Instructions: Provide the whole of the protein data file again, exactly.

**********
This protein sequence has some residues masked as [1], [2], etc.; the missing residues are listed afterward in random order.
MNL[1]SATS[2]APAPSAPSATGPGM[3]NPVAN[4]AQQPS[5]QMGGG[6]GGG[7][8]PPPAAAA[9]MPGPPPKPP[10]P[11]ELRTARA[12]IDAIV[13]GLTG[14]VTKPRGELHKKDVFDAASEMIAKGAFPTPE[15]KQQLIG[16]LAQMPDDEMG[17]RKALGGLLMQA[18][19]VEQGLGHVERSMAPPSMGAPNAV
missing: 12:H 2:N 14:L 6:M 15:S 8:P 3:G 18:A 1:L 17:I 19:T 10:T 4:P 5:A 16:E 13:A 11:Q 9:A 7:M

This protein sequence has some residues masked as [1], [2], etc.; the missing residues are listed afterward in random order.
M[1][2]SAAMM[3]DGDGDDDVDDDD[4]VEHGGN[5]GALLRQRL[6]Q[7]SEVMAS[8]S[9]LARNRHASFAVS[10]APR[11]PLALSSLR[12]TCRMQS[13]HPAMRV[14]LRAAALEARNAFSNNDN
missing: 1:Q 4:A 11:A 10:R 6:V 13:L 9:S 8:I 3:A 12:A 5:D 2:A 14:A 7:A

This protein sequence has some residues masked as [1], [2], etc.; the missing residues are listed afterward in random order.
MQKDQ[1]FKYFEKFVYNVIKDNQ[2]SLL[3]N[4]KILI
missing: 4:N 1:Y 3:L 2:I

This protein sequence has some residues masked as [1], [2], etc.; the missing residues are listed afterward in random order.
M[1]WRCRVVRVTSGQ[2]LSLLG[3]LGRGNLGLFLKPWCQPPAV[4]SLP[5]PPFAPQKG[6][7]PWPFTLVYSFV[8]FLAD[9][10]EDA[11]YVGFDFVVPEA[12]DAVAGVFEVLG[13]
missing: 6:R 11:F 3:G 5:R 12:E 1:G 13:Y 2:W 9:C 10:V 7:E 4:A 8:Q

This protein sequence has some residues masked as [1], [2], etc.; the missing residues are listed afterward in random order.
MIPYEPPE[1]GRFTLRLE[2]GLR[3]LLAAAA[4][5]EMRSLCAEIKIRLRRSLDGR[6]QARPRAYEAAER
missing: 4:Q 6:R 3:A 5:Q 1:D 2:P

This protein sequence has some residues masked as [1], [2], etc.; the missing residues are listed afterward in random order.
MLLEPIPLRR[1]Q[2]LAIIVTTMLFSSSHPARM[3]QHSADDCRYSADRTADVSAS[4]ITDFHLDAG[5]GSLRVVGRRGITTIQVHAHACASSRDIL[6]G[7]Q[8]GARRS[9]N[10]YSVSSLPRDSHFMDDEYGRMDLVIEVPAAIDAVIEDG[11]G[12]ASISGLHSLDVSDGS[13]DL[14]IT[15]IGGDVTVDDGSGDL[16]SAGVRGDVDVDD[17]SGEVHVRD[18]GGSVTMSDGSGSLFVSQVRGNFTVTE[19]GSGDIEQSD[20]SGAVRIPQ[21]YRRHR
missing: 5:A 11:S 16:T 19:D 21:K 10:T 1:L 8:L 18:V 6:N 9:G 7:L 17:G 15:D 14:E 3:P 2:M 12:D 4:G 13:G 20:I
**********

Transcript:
This protein sequence has some residues masked as [1], [2], etc.; the missing residues are listed afterward in random order.
MNL[1]SATS[2]APAPSAPSATGPGM[3]NPVAN[4]AQQPS[5]QMGGG[6]GGG[7][8]PPPAAAA[9]MPGPPPKPP[10]P[11]ELRTARA[12]IDAIV[13]GLTG[14]VTKPRGELHKKDVFDAASEMIAKGAFPTPE[15]KQQLIG[16]LAQMPDDEMG[17]RKALGGLLMQA[18][19]VEQGLGHVERSMAPPSMGAPNAV
missing: 12:H 2:N 14:L 6:M 15:S 8:P 3:G 18:A 1:L 17:I 19:T 10:T 4:P 5:A 16:E 13:A 11:Q 9:A 7:M

This protein sequence has some residues masked as [1], [2], etc.; the missing residues are listed afterward in random order.
M[1][2]SAAMM[3]DGDGDDDVDDDD[4]VEHGGN[5]GALLRQRL[6]Q[7]SEVMAS[8]S[9]LARNRHASFAVS[10]APR[11]PLALSSLR[12]TCRMQS[13]HPAMRV[14]LRAAALEARNAFSNNDN
missing: 1:Q 4:A 11:A 10:R 6:V 13:L 9:S 8:I 3:A 12:A 5:D 2:A 14:A 7:A

This protein sequence has some residues masked as [1], [2], etc.; the missing residues are listed afterward in random order.
MQKDQ[1]FKYFEKFVYNVIKDNQ[2]SLL[3]N[4]KILI
missing: 4:N 1:Y 3:L 2:I

This protein sequence has some residues masked as [1], [2], etc.; the missing residues are listed afterward in random order.
M[1]WRCRVVRVTSGQ[2]LSLLG[3]LGRGNLGLFLKPWCQPPAV[4]SLP[5]PPFAPQKG[6][7]PWPFTLVYSFV[8]FLAD[9][10]EDA[11]YVGFDFVVPEA[12]DAVAGVFEVLG[13]
missing: 6:R 11:F 3:G 5:R 12:E 1:G 13:Y 2:W 9:C 10:V 7:E 4:A 8:Q

This protein sequence has some residues masked as [1], [2], etc.; the missing residues are listed afterward in random order.
MIPYEPPE[1]GRFTLRLE[2]GLR[3]LLAAAA[4][5]EMRSLCAEIKIRLRRSLDGR[6]QARPRAYEAAER
missing: 4:Q 6:R 3:A 5:Q 1:D 2:P

This protein sequence has some residues masked as [1], [2], etc.; the missing residues are listed afterward in random order.
MLLEPIPLRR[1]Q[2]LAIIVTTMLFSSSHPARM[3]QHSADDCRYSADRTADVSAS[4]ITDFHLDAG[5]GSLRVVGRRGITTIQVHAHACASSRDIL[6]G[7]Q[8]GARRS[9]N[10]YSVSSLPRDSHFMDDEYGRMDLVIEVPAAIDAVIEDG[11]G[12]ASISGLHSLDVSDGS[13]DL[14]IT[15]IGGDVTVDDGSGDL[16]SAGVRGDVDVDD[17]SGEVHVRD[18]GGSVTMSDGSGSLFVSQVRGNFTVTE[19]GSGDIEQSD[20]SGAVRIPQ[21]YRRHR
missing: 5:A 11:S 16:T 19:D 21:K 10:T 1:L 8:L 18:V 6:N 9:G 7:L 17:G 15:D 14:E 3:P 2:M 12:D 4:G 13:G 20:I